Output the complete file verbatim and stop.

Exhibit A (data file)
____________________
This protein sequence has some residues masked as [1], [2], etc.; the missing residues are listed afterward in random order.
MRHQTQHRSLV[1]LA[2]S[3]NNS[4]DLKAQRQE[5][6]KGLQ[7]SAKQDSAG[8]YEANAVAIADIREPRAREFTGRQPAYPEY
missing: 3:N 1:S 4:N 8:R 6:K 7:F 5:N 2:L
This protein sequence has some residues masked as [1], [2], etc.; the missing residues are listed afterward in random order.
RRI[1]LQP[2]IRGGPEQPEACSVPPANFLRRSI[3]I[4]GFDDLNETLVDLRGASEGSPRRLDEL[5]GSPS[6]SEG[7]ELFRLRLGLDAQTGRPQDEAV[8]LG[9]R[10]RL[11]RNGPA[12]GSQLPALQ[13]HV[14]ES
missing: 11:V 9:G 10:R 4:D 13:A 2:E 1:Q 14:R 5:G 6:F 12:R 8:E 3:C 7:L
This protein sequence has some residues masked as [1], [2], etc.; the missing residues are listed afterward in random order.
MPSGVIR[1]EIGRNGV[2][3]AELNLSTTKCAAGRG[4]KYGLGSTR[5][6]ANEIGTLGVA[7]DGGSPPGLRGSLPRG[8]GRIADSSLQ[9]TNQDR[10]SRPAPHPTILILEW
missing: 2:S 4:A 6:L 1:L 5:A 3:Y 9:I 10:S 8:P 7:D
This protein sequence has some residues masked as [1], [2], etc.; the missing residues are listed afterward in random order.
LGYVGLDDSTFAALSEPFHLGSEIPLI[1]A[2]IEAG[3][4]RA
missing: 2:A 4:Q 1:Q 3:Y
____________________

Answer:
This protein sequence has some residues masked as [1], [2], etc.; the missing residues are listed afterward in random order.
MRHQTQHRSLV[1]LA[2]S[3]NNS[4]DLKAQRQE[5][6]KGLQ[7]SAKQDSAG[8]YEANAVAIADIREPRAREFTGRQPAYPEY
missing: 3:N 1:S 4:N 8:R 6:K 7:F 5:N 2:L
This protein sequence has some residues masked as [1], [2], etc.; the missing residues are listed afterward in random order.
RRI[1]LQP[2]IRGGPEQPEACSVPPANFLRRSI[3]I[4]GFDDLNETLVDLRGASEGSPRRLDEL[5]GSPS[6]SEG[7]ELFRLRLGLDAQTGRPQDEAV[8]LG[9]R[10]RL[11]RNGPA[12]GSQLPALQ[13]HV[14]ES
missing: 11:V 9:G 10:R 4:D 13:A 2:E 1:Q 14:R 5:G 6:F 12:R 8:E 3:C 7:L
This protein sequence has some residues masked as [1], [2], etc.; the missing residues are listed afterward in random order.
MPSGVIR[1]EIGRNGV[2][3]AELNLSTTKCAAGRG[4]KYGLGSTR[5][6]ANEIGTLGVA[7]DGGSPPGLRGSLPRG[8]GRIADSSLQ[9]TNQDR[10]SRPAPHPTILILEW
missing: 2:S 4:A 6:L 1:L 5:A 3:Y 9:I 10:S 8:P 7:D
This protein sequence has some residues masked as [1], [2], etc.; the missing residues are listed afterward in random order.
LGYVGLDDSTFAALSEPFHLGSEIPLI[1]A[2]IEAG[3][4]RA
missing: 2:A 4:Q 1:Q 3:Y